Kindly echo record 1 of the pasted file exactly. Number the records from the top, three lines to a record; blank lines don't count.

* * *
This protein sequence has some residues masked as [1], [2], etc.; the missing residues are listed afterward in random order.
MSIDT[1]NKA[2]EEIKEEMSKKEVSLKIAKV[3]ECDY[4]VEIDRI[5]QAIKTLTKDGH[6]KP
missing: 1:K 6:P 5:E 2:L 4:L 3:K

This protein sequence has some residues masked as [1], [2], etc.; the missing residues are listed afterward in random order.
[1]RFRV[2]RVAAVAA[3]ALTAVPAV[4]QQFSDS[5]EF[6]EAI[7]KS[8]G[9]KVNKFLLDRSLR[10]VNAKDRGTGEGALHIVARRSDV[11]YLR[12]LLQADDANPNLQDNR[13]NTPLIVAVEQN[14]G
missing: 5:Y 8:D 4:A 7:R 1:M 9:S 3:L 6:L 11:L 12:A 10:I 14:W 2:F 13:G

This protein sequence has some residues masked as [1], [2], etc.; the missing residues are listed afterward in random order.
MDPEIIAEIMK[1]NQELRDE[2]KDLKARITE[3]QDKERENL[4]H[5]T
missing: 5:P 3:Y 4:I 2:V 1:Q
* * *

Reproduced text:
This protein sequence has some residues masked as [1], [2], etc.; the missing residues are listed afterward in random order.
MSIDT[1]NKA[2]EEIKEEMSKKEVSLKIAKV[3]ECDY[4]VEIDRI[5]QAIKTLTKDGH[6]KP
missing: 1:K 6:P 5:E 2:L 4:L 3:K